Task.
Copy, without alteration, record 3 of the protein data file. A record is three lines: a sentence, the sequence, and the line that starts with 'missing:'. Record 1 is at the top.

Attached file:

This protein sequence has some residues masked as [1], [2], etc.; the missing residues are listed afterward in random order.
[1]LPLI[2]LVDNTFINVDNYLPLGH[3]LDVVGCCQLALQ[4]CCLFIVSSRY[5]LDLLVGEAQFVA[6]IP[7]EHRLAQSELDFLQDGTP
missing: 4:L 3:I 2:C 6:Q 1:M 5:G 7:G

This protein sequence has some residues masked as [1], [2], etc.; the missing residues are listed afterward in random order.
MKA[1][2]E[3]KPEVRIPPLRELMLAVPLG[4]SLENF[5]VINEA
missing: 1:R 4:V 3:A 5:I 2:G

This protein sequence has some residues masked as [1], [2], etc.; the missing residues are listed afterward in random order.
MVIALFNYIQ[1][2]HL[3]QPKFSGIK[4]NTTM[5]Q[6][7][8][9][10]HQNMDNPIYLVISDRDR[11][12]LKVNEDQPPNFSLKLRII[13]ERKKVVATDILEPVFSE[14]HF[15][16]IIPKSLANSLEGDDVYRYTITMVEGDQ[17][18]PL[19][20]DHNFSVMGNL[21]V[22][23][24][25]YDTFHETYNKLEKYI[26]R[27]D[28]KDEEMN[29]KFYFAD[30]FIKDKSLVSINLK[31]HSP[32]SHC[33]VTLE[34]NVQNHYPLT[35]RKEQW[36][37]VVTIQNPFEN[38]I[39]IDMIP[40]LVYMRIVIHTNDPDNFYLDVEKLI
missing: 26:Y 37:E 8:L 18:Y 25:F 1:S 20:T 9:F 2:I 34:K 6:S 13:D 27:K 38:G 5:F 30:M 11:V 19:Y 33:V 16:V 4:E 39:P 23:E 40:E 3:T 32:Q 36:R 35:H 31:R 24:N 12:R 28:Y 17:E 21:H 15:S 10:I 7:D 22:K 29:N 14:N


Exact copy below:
This protein sequence has some residues masked as [1], [2], etc.; the missing residues are listed afterward in random order.
MVIALFNYIQ[1][2]HL[3]QPKFSGIK[4]NTTM[5]Q[6][7][8][9][10]HQNMDNPIYLVISDRDR[11][12]LKVNEDQPPNFSLKLRII[13]ERKKVVATDILEPVFSE[14]HF[15][16]IIPKSLANSLEGDDVYRYTITMVEGDQ[17][18]PL[19][20]DHNFSVMGNL[21]V[22][23][24][25]YDTFHETYNKLEKYI[26]R[27]D[28]KDEEMN[29]KFYFAD[30]FIKDKSLVSINLK[31]HSP[32]SHC[33]VTLE[34]NVQNHYPLT[35]RKEQW[36][37]VVTIQNPFEN[38]I[39]IDMIP[40]LVYMRIVIHTNDPDNFYLDVEKLI
missing: 26:Y 37:E 8:L 18:Y 25:F 1:S 20:T 9:F 2:I 34:K 6:S 13:D 27:K 38:G 5:F 30:M 11:V 19:Y 33:V 16:V 4:E 39:P 23:E 40:E 3:T 32:Q 36:R 35:H 31:R 24:N 12:R 28:Y 17:E 21:H 15:S 10:I 7:D 22:K 29:N 14:N